I decided to commemorate my British heritage by taking a trip to Haddonfield, New Jersey. I did this not because the British occupied it three times during the Revolutionary War, but rather to feast on some English cuisine. The Union Jack hanging outside the British Chip Shop on King’s Highway showed me I found the right place.
I liked the homey feel of the décor. Solid red brick made up the walls. Various pictures of fox hunts and famous Brits adorned them. Of course, as a writer and public speaker I appreciated the photo of Britain’s most famous Nobel Laureate, Sir Winston Churchill. The red color of the interior made it seem much smaller that it’s actual capacity. (They also provide outdoor seating.) I settled right in and prepared for dishes that our friends across the pond enjoy.
I informed my server that I’d never been to this establishment. He recommended that genuine British stand-by: the Fish and Chips. (Patrons may order one of three different sizes ranging in price from $9.00 to $15.00.) I’ve enjoyed Fish and Chips before, but never like this. The fish had a crunchy exterior, yet it flaked easily on the inside. I didn’t require a knife to cut it.
The quality of the chips surprised me the most. I’ve always thought that the Irish had a monopoly on proficient potato preparation. Apparently, some of that aptitude made its way across the Irish Sea to Great Britain. The chips (or “fries” as we Yanks call them) tasted so fresh I thought the chef just peeled them. I can’t recall a time when I enjoyed my entire meal, yet the quality of the potatoes stood out the most. I applaud the British Chip Shop for this feat.
I really enjoyed the Fish and Chips, but that seemed a bit banal in terms of sampling British food. I know my readers expect something more from me. Such are the perils of being an internet food critic. I stopped by the British Chip Shop for dinner one evening and, once again, had to try something with potatoes.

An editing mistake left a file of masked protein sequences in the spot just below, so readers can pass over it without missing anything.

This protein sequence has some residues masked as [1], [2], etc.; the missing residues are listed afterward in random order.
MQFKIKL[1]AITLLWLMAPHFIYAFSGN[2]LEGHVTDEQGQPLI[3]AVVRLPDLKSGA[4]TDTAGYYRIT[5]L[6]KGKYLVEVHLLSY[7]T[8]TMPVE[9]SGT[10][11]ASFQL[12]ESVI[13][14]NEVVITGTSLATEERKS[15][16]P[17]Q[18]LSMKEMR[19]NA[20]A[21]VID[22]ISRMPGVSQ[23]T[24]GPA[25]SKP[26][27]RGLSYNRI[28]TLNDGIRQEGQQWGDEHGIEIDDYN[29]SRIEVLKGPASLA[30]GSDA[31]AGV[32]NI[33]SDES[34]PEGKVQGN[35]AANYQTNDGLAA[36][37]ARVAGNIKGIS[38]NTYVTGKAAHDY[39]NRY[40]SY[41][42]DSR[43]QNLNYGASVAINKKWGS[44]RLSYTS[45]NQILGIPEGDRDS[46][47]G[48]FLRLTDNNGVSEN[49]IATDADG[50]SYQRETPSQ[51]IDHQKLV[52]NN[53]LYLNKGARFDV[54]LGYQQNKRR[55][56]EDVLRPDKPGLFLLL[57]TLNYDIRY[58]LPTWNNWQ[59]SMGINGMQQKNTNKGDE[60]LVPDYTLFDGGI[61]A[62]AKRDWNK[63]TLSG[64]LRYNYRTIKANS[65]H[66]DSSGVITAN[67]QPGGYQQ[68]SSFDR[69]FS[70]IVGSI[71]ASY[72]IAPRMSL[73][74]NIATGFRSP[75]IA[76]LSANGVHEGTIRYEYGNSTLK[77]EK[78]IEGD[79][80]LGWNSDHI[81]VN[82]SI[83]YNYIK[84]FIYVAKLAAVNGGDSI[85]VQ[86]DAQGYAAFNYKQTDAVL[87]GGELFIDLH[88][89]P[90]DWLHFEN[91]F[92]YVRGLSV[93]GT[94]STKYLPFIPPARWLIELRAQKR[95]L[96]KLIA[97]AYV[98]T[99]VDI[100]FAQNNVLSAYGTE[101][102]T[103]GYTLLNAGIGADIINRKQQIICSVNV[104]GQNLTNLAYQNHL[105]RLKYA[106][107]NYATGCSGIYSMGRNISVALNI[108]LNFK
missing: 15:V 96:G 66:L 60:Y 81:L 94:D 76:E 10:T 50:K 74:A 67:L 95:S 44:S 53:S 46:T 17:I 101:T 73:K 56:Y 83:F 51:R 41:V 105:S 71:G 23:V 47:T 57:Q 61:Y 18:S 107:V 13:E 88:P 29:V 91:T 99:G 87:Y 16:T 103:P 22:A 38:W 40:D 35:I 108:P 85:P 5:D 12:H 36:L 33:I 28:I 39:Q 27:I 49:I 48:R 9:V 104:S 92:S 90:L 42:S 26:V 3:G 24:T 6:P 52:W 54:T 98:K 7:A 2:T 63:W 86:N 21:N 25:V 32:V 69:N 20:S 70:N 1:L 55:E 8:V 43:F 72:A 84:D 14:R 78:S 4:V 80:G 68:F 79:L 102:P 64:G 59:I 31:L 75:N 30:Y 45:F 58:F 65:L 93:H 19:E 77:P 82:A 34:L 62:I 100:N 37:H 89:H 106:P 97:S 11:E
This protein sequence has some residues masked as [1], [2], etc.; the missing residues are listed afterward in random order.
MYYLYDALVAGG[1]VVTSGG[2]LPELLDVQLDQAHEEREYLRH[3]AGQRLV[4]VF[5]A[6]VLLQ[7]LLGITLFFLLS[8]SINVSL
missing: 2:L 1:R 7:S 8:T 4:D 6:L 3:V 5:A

I began my meal with the Potato Leek Soup. ($5.00) A lot of places go broth heavy when it comes to soup: not the British Chip Shop. The large quantity of potatoes in the bowl surprised me. Once again, they tasted fresh as though someone just peeled them.
For an entree I selected the Mussels in Ale. ($13.00) The sauce possessed a distinct flavor. It didn’t contain too much butter and tasted much milder than what I’m used to. At times clam sauce can make one’s taste buds feel as though they’ll explode off the tongue; not this one. I thought the sauce very smooth on the palette. I give the preparers great credit for getting the seasoning just right.
The dinner came with garlic flavored chips for dipping. These were actual “chips” not “fries”. Once again, I thought the seasoning perfect. The garlic tasted more temperate than what I expected.
The only criticism I had involved the beverage. The second time I dined there I drank the iced tea which tasted fantastic. On my first visit I wanted to try something I couldn’t get anywhere else. I ordered a can of Barritt’s Ginger Beer. (This is Haddonfield so the drink contained no alcohol.) It initially had a sharp ginger flavor that gave way to a sweet aftertaste, almost like syrup. The drink contained 200 calories and 49 grams of sugar. Between the caffeine and the sugar, I didn’t know if I’d be able to sit still long enough to finish my meal. With all that noted, I would point out that I wanted to try something different and Barritt’s certainly delivered. I can’t fault the establishment for that.
The British Chip Shop received an “Excellent” Zagat’s rating in 2013. They lived up to it on both occasions I dined there. The British have invaded Haddonfield for a fourth time. This time it looks like they’re here to stay.